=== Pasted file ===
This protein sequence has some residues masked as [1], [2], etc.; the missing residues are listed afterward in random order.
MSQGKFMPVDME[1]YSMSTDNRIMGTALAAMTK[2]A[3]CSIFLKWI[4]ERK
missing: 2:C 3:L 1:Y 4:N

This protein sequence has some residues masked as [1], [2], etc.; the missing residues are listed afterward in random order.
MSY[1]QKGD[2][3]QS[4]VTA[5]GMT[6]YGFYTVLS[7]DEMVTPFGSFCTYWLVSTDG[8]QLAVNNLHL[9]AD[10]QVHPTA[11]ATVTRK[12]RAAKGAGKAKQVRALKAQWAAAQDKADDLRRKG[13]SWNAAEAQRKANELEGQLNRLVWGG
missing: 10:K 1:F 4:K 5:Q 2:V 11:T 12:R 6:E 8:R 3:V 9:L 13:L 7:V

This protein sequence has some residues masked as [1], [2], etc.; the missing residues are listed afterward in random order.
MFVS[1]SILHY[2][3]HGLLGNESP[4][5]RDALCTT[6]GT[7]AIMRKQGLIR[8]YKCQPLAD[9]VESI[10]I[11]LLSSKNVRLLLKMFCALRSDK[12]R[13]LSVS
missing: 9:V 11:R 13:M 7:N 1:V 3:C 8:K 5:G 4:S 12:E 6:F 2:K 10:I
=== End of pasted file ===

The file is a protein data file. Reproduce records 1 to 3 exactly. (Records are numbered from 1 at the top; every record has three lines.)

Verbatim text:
This protein sequence has some residues masked as [1], [2], etc.; the missing residues are listed afterward in random order.
MSQGKFMPVDME[1]YSMSTDNRIMGTALAAMTK[2]A[3]CSIFLKWI[4]ERK
missing: 2:C 3:L 1:Y 4:N

This protein sequence has some residues masked as [1], [2], etc.; the missing residues are listed afterward in random order.
MSY[1]QKGD[2][3]QS[4]VTA[5]GMT[6]YGFYTVLS[7]DEMVTPFGSFCTYWLVSTDG[8]QLAVNNLHL[9]AD[10]QVHPTA[11]ATVTRK[12]RAAKGAGKAKQVRALKAQWAAAQDKADDLRRKG[13]SWNAAEAQRKANELEGQLNRLVWGG
missing: 10:K 1:F 4:K 5:Q 2:V 11:T 12:R 6:E 8:R 3:V 9:L 13:L 7:V

This protein sequence has some residues masked as [1], [2], etc.; the missing residues are listed afterward in random order.
MFVS[1]SILHY[2][3]HGLLGNESP[4][5]RDALCTT[6]GT[7]AIMRKQGLIR[8]YKCQPLAD[9]VESI[10]I[11]LLSSKNVRLLLKMFCALRSDK[12]R[13]LSVS
missing: 9:V 11:R 13:M 7:N 1:V 3:C 8:K 5:G 4:S 12:E 6:F 2:K 10:I